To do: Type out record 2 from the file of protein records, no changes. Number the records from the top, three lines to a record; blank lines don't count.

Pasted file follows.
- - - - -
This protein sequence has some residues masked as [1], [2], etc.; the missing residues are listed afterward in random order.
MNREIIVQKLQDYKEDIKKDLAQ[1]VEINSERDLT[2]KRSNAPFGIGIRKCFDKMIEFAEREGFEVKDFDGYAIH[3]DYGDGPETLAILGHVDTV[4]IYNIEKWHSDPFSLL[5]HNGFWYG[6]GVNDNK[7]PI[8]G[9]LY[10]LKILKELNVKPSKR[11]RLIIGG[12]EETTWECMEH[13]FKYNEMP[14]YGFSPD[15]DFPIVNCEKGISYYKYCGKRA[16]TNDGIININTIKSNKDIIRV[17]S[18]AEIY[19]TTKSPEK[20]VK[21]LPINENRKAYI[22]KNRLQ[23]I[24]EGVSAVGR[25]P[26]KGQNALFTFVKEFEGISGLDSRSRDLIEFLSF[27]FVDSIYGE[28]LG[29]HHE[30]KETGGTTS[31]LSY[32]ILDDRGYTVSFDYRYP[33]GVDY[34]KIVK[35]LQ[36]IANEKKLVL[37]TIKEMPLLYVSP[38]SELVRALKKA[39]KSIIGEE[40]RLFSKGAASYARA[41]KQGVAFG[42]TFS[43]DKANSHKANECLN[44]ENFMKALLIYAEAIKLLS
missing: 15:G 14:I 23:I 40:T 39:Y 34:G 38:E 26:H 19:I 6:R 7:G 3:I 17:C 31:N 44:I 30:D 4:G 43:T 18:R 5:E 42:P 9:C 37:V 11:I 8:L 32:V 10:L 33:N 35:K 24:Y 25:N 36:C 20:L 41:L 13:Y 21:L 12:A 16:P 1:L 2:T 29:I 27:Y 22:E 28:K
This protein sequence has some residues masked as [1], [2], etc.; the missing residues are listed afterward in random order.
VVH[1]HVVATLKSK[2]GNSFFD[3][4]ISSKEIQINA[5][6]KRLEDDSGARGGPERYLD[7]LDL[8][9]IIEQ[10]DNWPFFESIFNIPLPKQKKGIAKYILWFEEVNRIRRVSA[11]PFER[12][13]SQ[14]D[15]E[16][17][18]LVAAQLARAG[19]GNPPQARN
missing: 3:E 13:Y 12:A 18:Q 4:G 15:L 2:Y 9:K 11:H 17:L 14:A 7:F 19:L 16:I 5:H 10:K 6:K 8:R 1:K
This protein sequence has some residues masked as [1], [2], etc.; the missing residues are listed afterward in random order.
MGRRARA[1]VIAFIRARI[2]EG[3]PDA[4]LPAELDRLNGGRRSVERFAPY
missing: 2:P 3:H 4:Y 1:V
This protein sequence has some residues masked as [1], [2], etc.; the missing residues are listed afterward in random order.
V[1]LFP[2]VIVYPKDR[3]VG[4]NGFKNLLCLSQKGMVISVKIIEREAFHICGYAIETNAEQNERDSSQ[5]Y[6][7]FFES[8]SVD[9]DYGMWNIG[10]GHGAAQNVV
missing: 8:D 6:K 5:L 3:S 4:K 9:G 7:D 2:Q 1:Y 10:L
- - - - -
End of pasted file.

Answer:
This protein sequence has some residues masked as [1], [2], etc.; the missing residues are listed afterward in random order.
VVH[1]HVVATLKSK[2]GNSFFD[3][4]ISSKEIQINA[5][6]KRLEDDSGARGGPERYLD[7]LDL[8][9]IIEQ[10]DNWPFFESIFNIPLPKQKKGIAKYILWFEEVNRIRRVSA[11]PFER[12][13]SQ[14]D[15]E[16][17][18]LVAAQLARAG[19]GNPPQARN
missing: 3:E 13:Y 12:A 18:Q 4:G 15:L 2:Y 9:K 11:H 17:L 14:A 7:F 19:L 16:I 5:H 10:K 6:K 8:R 1:K